Our History

Our History

Throughout its history, Wilson Health has been about people who have joined together to provide solutions for the healthcare needs of all, people who have viewed the hospital as a pivotal and necessary asset to help keep the community viable and people who have committed their time, talents and resources to ensure a healthy future for their children.


2013 Thomas J. Boecker, President and CEO of Wilson Memorial Hospital, announced his retirement after 40 years of service 
2012 Established a low-risk, diagnostic Cardiovascular Cath Lab to offer patients close-to-home healthcare services in a state-of-the-art facility; Received $200,000 grant from local business partner, Emerson, to support this project
2011 Opened Wilson Urgent Care to meet the community need of offering a walk-in clinic open 7-days a week to treat all minor illnesses and injuries
2010 Established Wilson Memorial Sports Medicine service partnering with Shelby County high schools through which student athletes receive access to orthopedic and sports medicine healthcare services


The Surgery Department undergoes a major renovation of the surgical suites. Technology advancements are made to accommodate more minimally invasive surgeries, as the need for sophisticated equipment emerges in today's operating room.


Wilson offers the latest technology available to women for breast cancer detection, digital mammography.


Renovation of the third floor Medical/Surgical/Pediatric unit is completed. The project modernizes the nursing station and provides 23 private rooms on the floor for patients, responding to patients' increasing need for privacy, comfort and infection prevention.


The Radiology or Imaging Department undergoes a major overhaul and expansion for greater patient privacy and service. Three new pieces of equipment are added, including a brand-new and permanent, in-house MRI system, a new CT scanner and a new Cardiac Ultrasound unit.


Laboratory Services are moved and expanded, designed with a focus on increased patient comfort and privacy. The department also gained more workspace for staff and several pieces of new equipment to replace dated items such as refrigerators and incubators.


Wilson celebrated its 75th anniversary in 2005. The hospital was opened on September 13, 1930.


Renovation is underway for a new state-of-the-art laboratory to be opened by the end of 2004, making way for the expansion of the Imaging/Radiology Department to be completed by the end of 2005.


In May, the new Francis Women's Center for diagnostic care is opened to the public. The center offers mammography, bone density testing, ultrasound and stereotactic breast biopsy in a private, convenient and relaxing environment.


Nobel Prize winner and Sidney son Dr. Paul Lautebur is feted by the Sidney community culminating in a reception at the hospital in April.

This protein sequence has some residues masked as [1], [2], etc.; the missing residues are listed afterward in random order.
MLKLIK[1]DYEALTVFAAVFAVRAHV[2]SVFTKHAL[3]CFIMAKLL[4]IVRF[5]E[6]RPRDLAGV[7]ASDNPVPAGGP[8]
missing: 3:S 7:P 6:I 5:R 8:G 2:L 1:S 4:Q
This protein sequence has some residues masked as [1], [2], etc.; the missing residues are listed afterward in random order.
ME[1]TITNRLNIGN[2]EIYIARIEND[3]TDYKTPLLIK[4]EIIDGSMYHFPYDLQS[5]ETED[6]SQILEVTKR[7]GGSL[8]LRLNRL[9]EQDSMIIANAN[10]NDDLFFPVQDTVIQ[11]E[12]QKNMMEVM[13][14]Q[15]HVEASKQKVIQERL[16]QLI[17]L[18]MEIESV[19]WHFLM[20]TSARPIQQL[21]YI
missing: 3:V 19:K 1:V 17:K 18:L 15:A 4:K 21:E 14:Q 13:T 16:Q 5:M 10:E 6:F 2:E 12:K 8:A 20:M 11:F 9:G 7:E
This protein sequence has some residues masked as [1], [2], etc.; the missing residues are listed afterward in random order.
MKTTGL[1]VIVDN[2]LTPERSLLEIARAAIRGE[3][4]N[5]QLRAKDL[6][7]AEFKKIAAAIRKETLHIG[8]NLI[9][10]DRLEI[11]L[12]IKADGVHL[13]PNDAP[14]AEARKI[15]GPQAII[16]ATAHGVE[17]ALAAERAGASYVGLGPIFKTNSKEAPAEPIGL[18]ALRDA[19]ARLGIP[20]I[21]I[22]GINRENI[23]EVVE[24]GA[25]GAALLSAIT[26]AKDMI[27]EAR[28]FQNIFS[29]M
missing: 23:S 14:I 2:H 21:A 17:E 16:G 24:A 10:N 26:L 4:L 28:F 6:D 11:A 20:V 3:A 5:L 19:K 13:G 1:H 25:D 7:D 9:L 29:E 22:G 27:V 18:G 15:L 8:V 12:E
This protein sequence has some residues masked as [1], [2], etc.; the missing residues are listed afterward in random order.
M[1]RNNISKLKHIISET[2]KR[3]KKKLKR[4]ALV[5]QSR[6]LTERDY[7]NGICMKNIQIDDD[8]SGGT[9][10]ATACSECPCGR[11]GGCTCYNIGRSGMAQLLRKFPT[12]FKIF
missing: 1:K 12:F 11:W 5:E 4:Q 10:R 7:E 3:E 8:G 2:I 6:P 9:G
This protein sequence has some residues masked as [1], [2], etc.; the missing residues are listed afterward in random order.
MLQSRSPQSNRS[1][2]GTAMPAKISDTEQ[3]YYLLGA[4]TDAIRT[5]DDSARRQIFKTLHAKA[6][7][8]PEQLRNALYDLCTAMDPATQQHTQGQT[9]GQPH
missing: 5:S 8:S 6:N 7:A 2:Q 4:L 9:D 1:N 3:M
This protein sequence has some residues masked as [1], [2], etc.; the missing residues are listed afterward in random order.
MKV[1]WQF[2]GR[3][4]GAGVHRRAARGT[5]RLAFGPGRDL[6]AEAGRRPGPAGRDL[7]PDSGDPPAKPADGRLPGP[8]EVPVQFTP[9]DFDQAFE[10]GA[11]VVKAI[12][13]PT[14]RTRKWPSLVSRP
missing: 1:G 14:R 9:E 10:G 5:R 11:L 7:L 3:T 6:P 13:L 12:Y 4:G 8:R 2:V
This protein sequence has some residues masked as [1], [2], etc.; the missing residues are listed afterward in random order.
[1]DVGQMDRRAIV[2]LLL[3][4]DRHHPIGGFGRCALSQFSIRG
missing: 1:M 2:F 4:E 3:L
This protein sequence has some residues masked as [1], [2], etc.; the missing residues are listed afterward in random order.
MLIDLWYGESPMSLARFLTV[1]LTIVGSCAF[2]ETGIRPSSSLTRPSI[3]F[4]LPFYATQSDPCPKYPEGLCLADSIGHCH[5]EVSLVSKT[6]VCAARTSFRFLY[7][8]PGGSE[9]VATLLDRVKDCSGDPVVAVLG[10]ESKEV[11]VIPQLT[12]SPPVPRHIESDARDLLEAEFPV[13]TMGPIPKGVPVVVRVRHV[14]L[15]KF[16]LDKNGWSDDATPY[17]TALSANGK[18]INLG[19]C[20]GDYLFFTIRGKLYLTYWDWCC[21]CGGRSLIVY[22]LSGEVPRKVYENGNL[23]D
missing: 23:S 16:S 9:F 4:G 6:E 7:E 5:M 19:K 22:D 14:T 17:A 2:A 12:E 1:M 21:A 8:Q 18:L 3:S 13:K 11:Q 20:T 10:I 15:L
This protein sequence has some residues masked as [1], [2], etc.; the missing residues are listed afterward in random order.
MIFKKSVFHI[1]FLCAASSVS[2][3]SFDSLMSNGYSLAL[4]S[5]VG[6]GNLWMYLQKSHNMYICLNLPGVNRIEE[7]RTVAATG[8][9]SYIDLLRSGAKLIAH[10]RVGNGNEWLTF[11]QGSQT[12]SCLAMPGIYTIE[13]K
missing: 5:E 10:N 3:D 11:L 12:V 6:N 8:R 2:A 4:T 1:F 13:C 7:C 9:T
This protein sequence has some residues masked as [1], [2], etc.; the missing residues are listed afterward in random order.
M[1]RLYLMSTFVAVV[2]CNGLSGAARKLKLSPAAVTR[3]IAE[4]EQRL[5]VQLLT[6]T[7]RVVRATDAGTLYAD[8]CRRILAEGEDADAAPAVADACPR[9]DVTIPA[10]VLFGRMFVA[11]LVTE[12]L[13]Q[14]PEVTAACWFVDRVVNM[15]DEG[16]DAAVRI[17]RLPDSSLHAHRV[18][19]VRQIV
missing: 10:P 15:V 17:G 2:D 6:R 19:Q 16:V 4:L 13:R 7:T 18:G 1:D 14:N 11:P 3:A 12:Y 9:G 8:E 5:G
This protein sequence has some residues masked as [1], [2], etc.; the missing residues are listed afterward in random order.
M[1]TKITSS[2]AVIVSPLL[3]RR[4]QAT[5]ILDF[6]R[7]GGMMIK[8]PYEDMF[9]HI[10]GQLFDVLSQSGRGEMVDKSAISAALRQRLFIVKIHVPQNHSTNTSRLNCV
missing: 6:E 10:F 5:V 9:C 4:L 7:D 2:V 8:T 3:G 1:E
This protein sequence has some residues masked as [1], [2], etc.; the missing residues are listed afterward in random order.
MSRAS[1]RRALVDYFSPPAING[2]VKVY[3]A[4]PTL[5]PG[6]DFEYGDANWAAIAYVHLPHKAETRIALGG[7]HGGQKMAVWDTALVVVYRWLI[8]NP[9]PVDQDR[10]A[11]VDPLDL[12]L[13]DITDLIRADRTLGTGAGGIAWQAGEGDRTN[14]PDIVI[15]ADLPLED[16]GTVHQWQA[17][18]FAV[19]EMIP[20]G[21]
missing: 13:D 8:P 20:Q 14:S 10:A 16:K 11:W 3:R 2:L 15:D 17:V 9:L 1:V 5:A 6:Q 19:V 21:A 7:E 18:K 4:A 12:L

The Copeland-Emerson Family Birth Center is opened in February. The 20,000 sq. ft. birth center was built on the north side of the main entrance and offers complete birthing amenities in lovely surroundings for parents-to-be as well as their families.


A capital campaign was launched to raise funds to build new women's health facilities. The community donated over $5 million with Wilson employees contributing $500,000. The Auxiliary contributed $250,000 and a bequest from the Mary Gross estate of $1.3 million was also used to construct the Copeland-Emerson Family Birth Center and the Francis Family company and foundation from Russia made a generous donation as well, thereby naming the facilities after those entities.


Two new medical offices were constructed; one on the main hospital campus and one in between Ft. Loramie and Minster.


The hospital installed the PACS system (picture archive communications system), which digitized the majority of imaging services. Wilson was one of the first hospitals in the nation to install and utilize this new technology.


New $6.5M, 25,000 sq. ft. Outpatient Care Center opened including: same-day surgery center, occupational health facility; emergency/urgent care/industrial injury entrance and triage area; cardiopulmonary department with sleep disorders lab and cardiopulmonary rehabilitation center; and new communications department.


Wilson builds new physician office building in Anna.


Wilson establishes Behavioral Health Unit and acquires its first long-term care facility, The Pavilion, located in Sidney.


New Family Birth Center opened.


29,000 square foot Wilson Medical Office Building opened and 13,000 square foot ancillary services addition completed to expand emergency services, physical therapy and cardiopulmonary services.


Occupational Health Services and Home Health facilities built to serve growing demand in services.


Bequest from the estate of Fred C. Yager used to renovate northwest wing and named Yager Medical Building.


Wilson Memorial Hospital as we know it today is completed at a cost of $6.2 million.


Planning begins for major expansion to increase bed capacity to 112.


West wing opened 1958 Overcrowded conditions instigate county-wide fund drive for needed expansion.


Additional wing added to hospital through generosity of community.


Ida M. Key donates $30,000 to hospital in memory of her husband, which spurs building of new Key Memorial wing.1930 Wilson Memorial Hospital dedicated and open for service.


Construction of hospital underway at a cost of $55,000.


JudgeSCMHA receives gift of 27 acres of land from the Judge Harrison Wilson estate; campaign launched to raise funds for new hospital.


Rooms above county boiler adjacent to jail used for hospital.


Shelby County Memorial Hospital Association (SCMHA) Established.


Harriet Scobey Stephenson wills City of Sidney $10,000 toward the construction of a hospital.


Blue Bird Social Club raises $305 for a hospital.


Need for a hospital in Shelby County first discussed.